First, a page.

The Essential TAO

Translated by Thos. Cleary

The Essential Tao aptly characterizes itself as an “initiation” into Taoism (pronounced Dow-ism). The translator, Thomas Cleary, a Harvard Ph.D. with many translations to his credit, provides some interesting background on Taoism, tracing it back before Moses. However, as 99.9% of the population was then illiterate and since parchment (animal skins) and rocks ground for ink offered the only writing materials, there were no reliable “books” in such ancient times. The core of Taoism is still best represented by the paraphrased words of Lao Tzu (“The Old Master” to the Chinese) and his successor and most quoted of all the Chinese, Confucius. Unfortunately, the Mongol rulers in 1280 A.D. torched most of China’s books, including those related to Tao. What survives has, as with many ancient texts, been reconstructed to the optimum level that human memories and shreds of texts permit.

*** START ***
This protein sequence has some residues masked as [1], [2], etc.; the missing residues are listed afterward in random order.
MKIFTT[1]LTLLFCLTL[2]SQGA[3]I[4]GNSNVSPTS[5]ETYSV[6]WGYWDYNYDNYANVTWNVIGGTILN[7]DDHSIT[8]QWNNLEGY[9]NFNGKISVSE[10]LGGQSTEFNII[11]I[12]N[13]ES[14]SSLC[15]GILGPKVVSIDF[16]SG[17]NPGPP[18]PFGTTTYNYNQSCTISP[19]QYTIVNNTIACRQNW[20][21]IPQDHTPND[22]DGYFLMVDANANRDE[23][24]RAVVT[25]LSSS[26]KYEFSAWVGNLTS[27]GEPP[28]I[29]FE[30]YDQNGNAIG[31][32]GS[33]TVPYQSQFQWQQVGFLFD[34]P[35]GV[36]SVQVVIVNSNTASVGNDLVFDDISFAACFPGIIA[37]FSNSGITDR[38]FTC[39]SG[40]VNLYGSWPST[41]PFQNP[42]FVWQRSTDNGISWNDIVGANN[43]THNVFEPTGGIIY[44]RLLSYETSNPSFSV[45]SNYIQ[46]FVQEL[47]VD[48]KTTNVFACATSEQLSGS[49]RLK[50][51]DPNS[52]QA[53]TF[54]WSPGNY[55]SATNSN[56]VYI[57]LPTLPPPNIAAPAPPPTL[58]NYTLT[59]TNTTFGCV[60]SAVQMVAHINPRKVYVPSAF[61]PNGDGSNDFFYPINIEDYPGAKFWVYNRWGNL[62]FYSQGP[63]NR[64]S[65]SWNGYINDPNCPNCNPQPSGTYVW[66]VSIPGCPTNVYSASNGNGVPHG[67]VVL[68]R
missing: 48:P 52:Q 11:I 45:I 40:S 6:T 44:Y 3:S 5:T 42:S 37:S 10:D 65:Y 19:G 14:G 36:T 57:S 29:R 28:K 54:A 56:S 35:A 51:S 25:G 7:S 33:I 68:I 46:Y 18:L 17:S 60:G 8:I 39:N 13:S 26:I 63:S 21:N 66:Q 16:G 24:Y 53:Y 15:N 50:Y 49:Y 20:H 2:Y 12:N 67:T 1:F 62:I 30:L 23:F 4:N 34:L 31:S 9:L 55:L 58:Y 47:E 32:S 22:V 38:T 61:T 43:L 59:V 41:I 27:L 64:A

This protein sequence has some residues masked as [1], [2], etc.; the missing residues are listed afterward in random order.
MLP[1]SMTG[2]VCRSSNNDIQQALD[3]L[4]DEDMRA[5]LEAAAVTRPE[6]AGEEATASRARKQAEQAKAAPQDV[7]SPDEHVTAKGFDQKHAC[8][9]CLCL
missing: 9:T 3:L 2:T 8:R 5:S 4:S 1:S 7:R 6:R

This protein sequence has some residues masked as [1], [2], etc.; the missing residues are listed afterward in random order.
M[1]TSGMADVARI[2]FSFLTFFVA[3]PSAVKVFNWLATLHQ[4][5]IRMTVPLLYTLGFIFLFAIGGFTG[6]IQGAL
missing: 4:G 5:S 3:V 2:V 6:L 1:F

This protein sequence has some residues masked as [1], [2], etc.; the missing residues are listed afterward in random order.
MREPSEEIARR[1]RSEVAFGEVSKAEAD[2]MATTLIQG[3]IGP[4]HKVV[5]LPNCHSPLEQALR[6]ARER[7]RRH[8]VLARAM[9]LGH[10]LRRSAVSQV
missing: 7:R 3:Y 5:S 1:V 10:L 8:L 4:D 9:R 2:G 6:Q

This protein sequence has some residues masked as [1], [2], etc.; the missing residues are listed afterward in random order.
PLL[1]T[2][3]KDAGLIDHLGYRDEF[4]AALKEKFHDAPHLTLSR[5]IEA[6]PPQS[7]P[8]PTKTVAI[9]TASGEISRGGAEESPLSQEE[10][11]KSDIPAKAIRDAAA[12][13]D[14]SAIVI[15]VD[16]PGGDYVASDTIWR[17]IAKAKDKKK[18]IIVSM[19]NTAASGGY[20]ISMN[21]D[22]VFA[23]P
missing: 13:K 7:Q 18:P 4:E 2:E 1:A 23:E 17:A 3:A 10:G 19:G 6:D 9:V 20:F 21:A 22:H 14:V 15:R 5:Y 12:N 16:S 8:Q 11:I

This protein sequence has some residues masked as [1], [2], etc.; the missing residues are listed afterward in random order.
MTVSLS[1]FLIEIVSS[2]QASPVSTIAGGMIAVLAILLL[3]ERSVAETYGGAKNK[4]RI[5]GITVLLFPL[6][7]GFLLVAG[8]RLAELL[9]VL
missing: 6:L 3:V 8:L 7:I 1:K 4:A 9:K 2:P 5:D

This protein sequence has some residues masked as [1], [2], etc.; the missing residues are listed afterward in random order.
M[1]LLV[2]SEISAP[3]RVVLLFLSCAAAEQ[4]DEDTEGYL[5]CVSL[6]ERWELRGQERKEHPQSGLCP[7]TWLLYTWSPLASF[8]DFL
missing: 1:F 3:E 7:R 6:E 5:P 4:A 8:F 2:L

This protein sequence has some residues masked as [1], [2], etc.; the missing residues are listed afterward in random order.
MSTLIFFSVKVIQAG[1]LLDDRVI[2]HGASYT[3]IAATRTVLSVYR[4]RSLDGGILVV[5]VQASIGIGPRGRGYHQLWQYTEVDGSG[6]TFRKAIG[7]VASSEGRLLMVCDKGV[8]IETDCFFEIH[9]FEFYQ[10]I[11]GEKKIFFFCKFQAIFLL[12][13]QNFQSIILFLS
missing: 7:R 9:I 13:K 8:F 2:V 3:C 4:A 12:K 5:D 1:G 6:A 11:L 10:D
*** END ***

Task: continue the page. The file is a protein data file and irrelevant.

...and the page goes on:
“Tao” means “The Way” and, unfairly oversimplified, may be said to be close cousin to the Greek Stoics, whose stoicism showed either indifference to, or acceptance of, pain and pleasure. From this beginner’s guide to Taoism, a few illustrative excerpts include:

“See the basic; embrace the unspoiled; lessen selfishness, and diminish desire.” “Bend and you remain straight.” “Economy is gain; excess is confusion.” “Those who know others are wise; those who know themselves are enlightened.” “Those of little experience cannot comprehend those of great experience.” “To contain something, you must let it expand.” “Flexibility and yielding overcome coerciveness.” “No calamity is greater than discontent.” “The more laws are promulgated, the greater the number of thieves.” “Females prevail over males by stillness.” “The mind of the sage is empty and open, profoundly calm, harmonious.” “It is best to know that you do not know.” “Those who know, do not say; those who say, do not know.”

The above samples reveal only a small portion of Taoism’s principles but capture the flavor. Such admonitions embrace the key elements of Buddhism and Hinduism as well. Eastern belief systems are less didactic, far less certain of “facts” and more concerned with thought and conduct than with their relationship to deities.

For an easy evening’s read, The Essential Tao fits the bill. Students of the subject will need to look elsewhere.